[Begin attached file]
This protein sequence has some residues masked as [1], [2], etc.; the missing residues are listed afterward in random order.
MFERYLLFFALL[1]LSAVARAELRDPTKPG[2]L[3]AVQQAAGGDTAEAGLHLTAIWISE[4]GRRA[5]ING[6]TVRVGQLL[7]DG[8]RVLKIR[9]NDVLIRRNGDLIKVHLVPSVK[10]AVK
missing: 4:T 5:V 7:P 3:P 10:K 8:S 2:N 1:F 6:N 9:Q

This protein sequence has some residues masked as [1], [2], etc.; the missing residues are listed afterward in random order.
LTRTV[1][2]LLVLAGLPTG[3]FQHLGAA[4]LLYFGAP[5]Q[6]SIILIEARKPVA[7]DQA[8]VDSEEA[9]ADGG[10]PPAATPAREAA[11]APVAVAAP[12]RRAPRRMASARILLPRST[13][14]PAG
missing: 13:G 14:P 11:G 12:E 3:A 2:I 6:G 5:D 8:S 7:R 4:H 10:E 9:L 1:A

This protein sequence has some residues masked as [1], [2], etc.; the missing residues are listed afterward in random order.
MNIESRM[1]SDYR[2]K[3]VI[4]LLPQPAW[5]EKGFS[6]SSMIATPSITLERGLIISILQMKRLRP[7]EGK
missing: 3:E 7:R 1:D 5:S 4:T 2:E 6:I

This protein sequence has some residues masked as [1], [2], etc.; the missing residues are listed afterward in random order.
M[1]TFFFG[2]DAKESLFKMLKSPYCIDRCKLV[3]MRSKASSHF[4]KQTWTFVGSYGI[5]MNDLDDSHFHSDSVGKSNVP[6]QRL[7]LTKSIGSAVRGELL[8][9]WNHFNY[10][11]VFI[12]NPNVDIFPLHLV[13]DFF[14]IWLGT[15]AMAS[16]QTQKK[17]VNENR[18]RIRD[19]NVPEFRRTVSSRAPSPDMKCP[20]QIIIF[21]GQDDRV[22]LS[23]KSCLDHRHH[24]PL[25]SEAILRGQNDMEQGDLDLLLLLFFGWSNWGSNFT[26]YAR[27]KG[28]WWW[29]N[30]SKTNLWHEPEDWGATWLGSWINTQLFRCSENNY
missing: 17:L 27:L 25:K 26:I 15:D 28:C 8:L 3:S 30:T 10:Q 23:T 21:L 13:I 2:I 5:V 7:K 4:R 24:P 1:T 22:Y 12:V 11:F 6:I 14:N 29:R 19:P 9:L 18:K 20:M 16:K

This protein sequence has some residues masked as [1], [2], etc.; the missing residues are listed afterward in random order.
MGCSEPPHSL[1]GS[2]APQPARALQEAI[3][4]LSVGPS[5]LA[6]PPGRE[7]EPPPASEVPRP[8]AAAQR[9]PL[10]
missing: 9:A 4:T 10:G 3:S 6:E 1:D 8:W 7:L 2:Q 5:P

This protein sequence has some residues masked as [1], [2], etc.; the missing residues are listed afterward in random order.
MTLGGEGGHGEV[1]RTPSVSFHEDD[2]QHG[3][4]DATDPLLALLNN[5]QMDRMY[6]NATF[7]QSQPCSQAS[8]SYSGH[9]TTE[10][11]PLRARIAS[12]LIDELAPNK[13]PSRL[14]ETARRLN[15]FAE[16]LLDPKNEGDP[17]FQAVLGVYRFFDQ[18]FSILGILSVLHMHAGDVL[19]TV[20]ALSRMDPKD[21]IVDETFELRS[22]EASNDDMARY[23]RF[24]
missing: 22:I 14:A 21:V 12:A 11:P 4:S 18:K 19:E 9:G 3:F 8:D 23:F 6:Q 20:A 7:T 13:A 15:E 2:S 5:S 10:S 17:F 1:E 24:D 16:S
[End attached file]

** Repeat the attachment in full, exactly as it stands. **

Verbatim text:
This protein sequence has some residues masked as [1], [2], etc.; the missing residues are listed afterward in random order.
MFERYLLFFALL[1]LSAVARAELRDPTKPG[2]L[3]AVQQAAGGDTAEAGLHLTAIWISE[4]GRRA[5]ING[6]TVRVGQLL[7]DG[8]RVLKIR[9]NDVLIRRNGDLIKVHLVPSVK[10]AVK
missing: 4:T 5:V 7:P 3:P 10:K 8:S 2:N 1:F 6:N 9:Q

This protein sequence has some residues masked as [1], [2], etc.; the missing residues are listed afterward in random order.
LTRTV[1][2]LLVLAGLPTG[3]FQHLGAA[4]LLYFGAP[5]Q[6]SIILIEARKPVA[7]DQA[8]VDSEEA[9]ADGG[10]PPAATPAREAA[11]APVAVAAP[12]RRAPRRMASARILLPRST[13][14]PAG
missing: 13:G 14:P 11:G 12:E 3:A 2:I 6:G 5:D 8:S 7:R 4:H 10:E 9:L 1:A

This protein sequence has some residues masked as [1], [2], etc.; the missing residues are listed afterward in random order.
MNIESRM[1]SDYR[2]K[3]VI[4]LLPQPAW[5]EKGFS[6]SSMIATPSITLERGLIISILQMKRLRP[7]EGK
missing: 3:E 7:R 1:D 5:S 4:T 2:E 6:I

This protein sequence has some residues masked as [1], [2], etc.; the missing residues are listed afterward in random order.
M[1]TFFFG[2]DAKESLFKMLKSPYCIDRCKLV[3]MRSKASSHF[4]KQTWTFVGSYGI[5]MNDLDDSHFHSDSVGKSNVP[6]QRL[7]LTKSIGSAVRGELL[8][9]WNHFNY[10][11]VFI[12]NPNVDIFPLHLV[13]DFF[14]IWLGT[15]AMAS[16]QTQKK[17]VNENR[18]RIRD[19]NVPEFRRTVSSRAPSPDMKCP[20]QIIIF[21]GQDDRV[22]LS[23]KSCLDHRHH[24]PL[25]SEAILRGQNDMEQGDLDLLLLLFFGWSNWGSNFT[26]YAR[27]KG[28]WWW[29]N[30]SKTNLWHEPEDWGATWLGSWINTQLFRCSENNY
missing: 17:L 27:L 25:K 26:I 15:D 28:C 8:L 3:S 30:T 10:Q 23:T 21:L 13:I 2:I 5:V 7:K 4:R 24:P 1:T 22:Y 12:V 11:F 6:I 14:N 29:R 19:P 9:L 18:K 20:M 16:K

This protein sequence has some residues masked as [1], [2], etc.; the missing residues are listed afterward in random order.
MGCSEPPHSL[1]GS[2]APQPARALQEAI[3][4]LSVGPS[5]LA[6]PPGRE[7]EPPPASEVPRP[8]AAAQR[9]PL[10]
missing: 9:A 4:T 10:G 3:S 6:E 1:D 8:W 7:L 2:Q 5:P

This protein sequence has some residues masked as [1], [2], etc.; the missing residues are listed afterward in random order.
MTLGGEGGHGEV[1]RTPSVSFHEDD[2]QHG[3][4]DATDPLLALLNN[5]QMDRMY[6]NATF[7]QSQPCSQAS[8]SYSGH[9]TTE[10][11]PLRARIAS[12]LIDELAPNK[13]PSRL[14]ETARRLN[15]FAE[16]LLDPKNEGDP[17]FQAVLGVYRFFDQ[18]FSILGILSVLHMHAGDVL[19]TV[20]ALSRMDPKD[21]IVDETFELRS[22]EASNDDMARY[23]RF[24]
missing: 22:I 14:A 21:V 12:A 11:P 4:S 18:K 19:E 9:G 3:F 8:D 23:F 6:Q 20:A 7:T 13:A 15:E 2:S 5:S 10:S 17:F 1:E 24:D 16:S